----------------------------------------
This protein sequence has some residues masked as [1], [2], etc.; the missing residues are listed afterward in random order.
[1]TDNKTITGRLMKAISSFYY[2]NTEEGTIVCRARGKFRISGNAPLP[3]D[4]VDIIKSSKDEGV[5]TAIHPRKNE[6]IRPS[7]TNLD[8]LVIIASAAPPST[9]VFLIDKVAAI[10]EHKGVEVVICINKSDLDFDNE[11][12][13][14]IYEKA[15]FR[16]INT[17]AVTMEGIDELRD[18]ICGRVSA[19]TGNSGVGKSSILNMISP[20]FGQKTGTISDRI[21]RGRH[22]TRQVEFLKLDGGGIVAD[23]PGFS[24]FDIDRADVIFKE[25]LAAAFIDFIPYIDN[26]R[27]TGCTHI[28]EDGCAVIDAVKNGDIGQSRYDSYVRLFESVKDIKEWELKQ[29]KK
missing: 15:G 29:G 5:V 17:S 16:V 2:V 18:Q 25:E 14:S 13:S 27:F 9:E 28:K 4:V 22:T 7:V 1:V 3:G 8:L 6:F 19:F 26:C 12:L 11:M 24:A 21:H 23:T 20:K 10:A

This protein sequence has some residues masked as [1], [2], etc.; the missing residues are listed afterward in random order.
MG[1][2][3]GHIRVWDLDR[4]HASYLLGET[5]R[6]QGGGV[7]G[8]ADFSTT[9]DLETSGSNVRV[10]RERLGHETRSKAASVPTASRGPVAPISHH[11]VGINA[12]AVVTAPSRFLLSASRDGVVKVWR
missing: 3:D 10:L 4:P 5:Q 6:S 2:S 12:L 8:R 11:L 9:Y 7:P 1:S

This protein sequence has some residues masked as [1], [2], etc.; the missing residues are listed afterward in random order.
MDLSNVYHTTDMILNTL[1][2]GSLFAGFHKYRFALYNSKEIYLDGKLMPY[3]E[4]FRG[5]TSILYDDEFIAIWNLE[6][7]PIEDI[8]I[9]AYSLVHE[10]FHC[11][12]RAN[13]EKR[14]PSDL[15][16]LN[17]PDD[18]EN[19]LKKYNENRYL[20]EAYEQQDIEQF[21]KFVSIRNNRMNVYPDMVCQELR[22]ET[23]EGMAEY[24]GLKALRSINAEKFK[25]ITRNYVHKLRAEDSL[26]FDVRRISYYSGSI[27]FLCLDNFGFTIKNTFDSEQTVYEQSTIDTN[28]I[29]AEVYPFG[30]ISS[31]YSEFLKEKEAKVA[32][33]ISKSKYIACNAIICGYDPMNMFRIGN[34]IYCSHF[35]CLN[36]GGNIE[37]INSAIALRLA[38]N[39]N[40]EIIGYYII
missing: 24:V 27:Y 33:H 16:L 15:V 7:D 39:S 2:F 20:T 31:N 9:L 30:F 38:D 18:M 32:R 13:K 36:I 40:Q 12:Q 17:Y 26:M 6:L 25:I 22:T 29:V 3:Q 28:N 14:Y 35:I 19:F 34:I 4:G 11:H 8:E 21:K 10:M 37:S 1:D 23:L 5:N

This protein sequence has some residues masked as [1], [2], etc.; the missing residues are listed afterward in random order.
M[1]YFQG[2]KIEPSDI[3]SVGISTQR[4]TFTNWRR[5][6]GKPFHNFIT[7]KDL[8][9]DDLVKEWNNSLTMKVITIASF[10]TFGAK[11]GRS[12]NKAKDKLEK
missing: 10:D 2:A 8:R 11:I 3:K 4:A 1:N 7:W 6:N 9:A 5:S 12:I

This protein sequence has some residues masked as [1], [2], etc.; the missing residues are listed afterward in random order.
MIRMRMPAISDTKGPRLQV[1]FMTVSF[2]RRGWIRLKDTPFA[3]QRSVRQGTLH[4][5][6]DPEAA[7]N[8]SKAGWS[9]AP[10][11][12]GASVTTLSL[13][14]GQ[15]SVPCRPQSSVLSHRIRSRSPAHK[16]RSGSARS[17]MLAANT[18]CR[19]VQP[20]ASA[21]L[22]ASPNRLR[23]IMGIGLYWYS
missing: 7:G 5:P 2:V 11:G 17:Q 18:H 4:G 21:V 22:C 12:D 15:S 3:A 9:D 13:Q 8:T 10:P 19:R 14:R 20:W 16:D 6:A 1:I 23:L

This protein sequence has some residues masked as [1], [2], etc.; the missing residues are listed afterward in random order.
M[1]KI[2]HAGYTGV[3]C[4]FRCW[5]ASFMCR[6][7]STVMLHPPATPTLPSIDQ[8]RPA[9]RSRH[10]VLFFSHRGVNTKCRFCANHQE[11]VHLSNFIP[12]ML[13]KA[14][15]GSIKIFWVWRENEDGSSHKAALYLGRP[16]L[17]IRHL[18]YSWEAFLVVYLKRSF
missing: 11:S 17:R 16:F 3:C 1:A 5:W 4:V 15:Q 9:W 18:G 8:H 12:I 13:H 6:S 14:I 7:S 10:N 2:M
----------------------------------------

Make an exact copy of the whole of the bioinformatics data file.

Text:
This protein sequence has some residues masked as [1], [2], etc.; the missing residues are listed afterward in random order.
[1]TDNKTITGRLMKAISSFYY[2]NTEEGTIVCRARGKFRISGNAPLP[3]D[4]VDIIKSSKDEGV[5]TAIHPRKNE[6]IRPS[7]TNLD[8]LVIIASAAPPST[9]VFLIDKVAAI[10]EHKGVEVVICINKSDLDFDNE[11][12][13][14]IYEKA[15]FR[16]INT[17]AVTMEGIDELRD[18]ICGRVSA[19]TGNSGVGKSSILNMISP[20]FGQKTGTISDRI[21]RGRH[22]TRQVEFLKLDGGGIVAD[23]PGFS[24]FDIDRADVIFKE[25]LAAAFIDFIPYIDN[26]R[27]TGCTHI[28]EDGCAVIDAVKNGDIGQSRYDSYVRLFESVKDIKEWELKQ[29]KK
missing: 15:G 29:G 5:V 17:S 16:V 2:V 18:Q 25:E 14:S 13:S 27:F 9:E 28:K 4:V 22:T 7:V 1:V 3:G 8:L 6:F 19:F 26:C 12:L 11:M 24:A 21:H 23:T 20:K 10:A

This protein sequence has some residues masked as [1], [2], etc.; the missing residues are listed afterward in random order.
MG[1][2][3]GHIRVWDLDR[4]HASYLLGET[5]R[6]QGGGV[7]G[8]ADFSTT[9]DLETSGSNVRV[10]RERLGHETRSKAASVPTASRGPVAPISHH[11]VGINA[12]AVVTAPSRFLLSASRDGVVKVWR
missing: 3:D 10:L 4:P 5:Q 6:S 2:S 12:L 8:R 11:L 9:Y 7:P 1:S

This protein sequence has some residues masked as [1], [2], etc.; the missing residues are listed afterward in random order.
MDLSNVYHTTDMILNTL[1][2]GSLFAGFHKYRFALYNSKEIYLDGKLMPY[3]E[4]FRG[5]TSILYDDEFIAIWNLE[6][7]PIEDI[8]I[9]AYSLVHE[10]FHC[11][12]RAN[13]EKR[14]PSDL[15][16]LN[17]PDD[18]EN[19]LKKYNENRYL[20]EAYEQQDIEQF[21]KFVSIRNNRMNVYPDMVCQELR[22]ET[23]EGMAEY[24]GLKALRSINAEKFK[25]ITRNYVHKLRAEDSL[26]FDVRRISYYSGSI[27]FLCLDNFGFTIKNTFDSEQTVYEQSTIDTN[28]I[29]AEVYPFG[30]ISS[31]YSEFLKEKEAKVA[32][33]ISKSKYIACNAIICGYDPMNMFRIGN[34]IYCSHF[35]CLN[36]GGNIE[37]INSAIALRLA[38]N[39]N[40]EIIGYYII
missing: 24:V 27:Y 33:H 16:L 15:V 7:D 39:S 2:F 20:T 31:N 9:L 30:F 38:D 18:M 32:R 13:K 36:I 40:Q 12:Q 17:Y 26:M 6:L 25:I 22:T 29:V 3:Q 28:N 14:Y 35:I 19:F 34:I 4:G 11:H 8:E 21:K 10:M 37:S 1:D 23:L 5:N

This protein sequence has some residues masked as [1], [2], etc.; the missing residues are listed afterward in random order.
M[1]YFQG[2]KIEPSDI[3]SVGISTQR[4]TFTNWRR[5][6]GKPFHNFIT[7]KDL[8][9]DDLVKEWNNSLTMKVITIASF[10]TFGAK[11]GRS[12]NKAKDKLEK
missing: 10:D 2:A 8:R 11:I 3:K 4:A 1:N 7:W 6:N 9:A 5:S 12:I

This protein sequence has some residues masked as [1], [2], etc.; the missing residues are listed afterward in random order.
MIRMRMPAISDTKGPRLQV[1]FMTVSF[2]RRGWIRLKDTPFA[3]QRSVRQGTLH[4][5][6]DPEAA[7]N[8]SKAGWS[9]AP[10][11][12]GASVTTLSL[13][14]GQ[15]SVPCRPQSSVLSHRIRSRSPAHK[16]RSGSARS[17]MLAANT[18]CR[19]VQP[20]ASA[21]L[22]ASPNRLR[23]IMGIGLYWYS
missing: 7:G 5:P 2:V 11:G 17:Q 18:H 4:G 21:V 22:C 12:D 15:S 3:A 9:D 13:Q 8:T 10:P 19:R 14:R 20:W 16:D 6:A 1:I 23:L

This protein sequence has some residues masked as [1], [2], etc.; the missing residues are listed afterward in random order.
M[1]KI[2]HAGYTGV[3]C[4]FRCW[5]ASFMCR[6][7]STVMLHPPATPTLPSIDQ[8]RPA[9]RSRH[10]VLFFSHRGVNTKCRFCANHQE[11]VHLSNFIP[12]ML[13]KA[14][15]GSIKIFWVWRENEDGSSHKAALYLGRP[16]L[17]IRHL[18]YSWEAFLVVYLKRSF
missing: 11:S 17:R 16:F 3:C 1:A 5:W 4:V 15:Q 9:W 18:G 8:H 12:I 13:H 6:S 14:I 7:S 10:N 2:M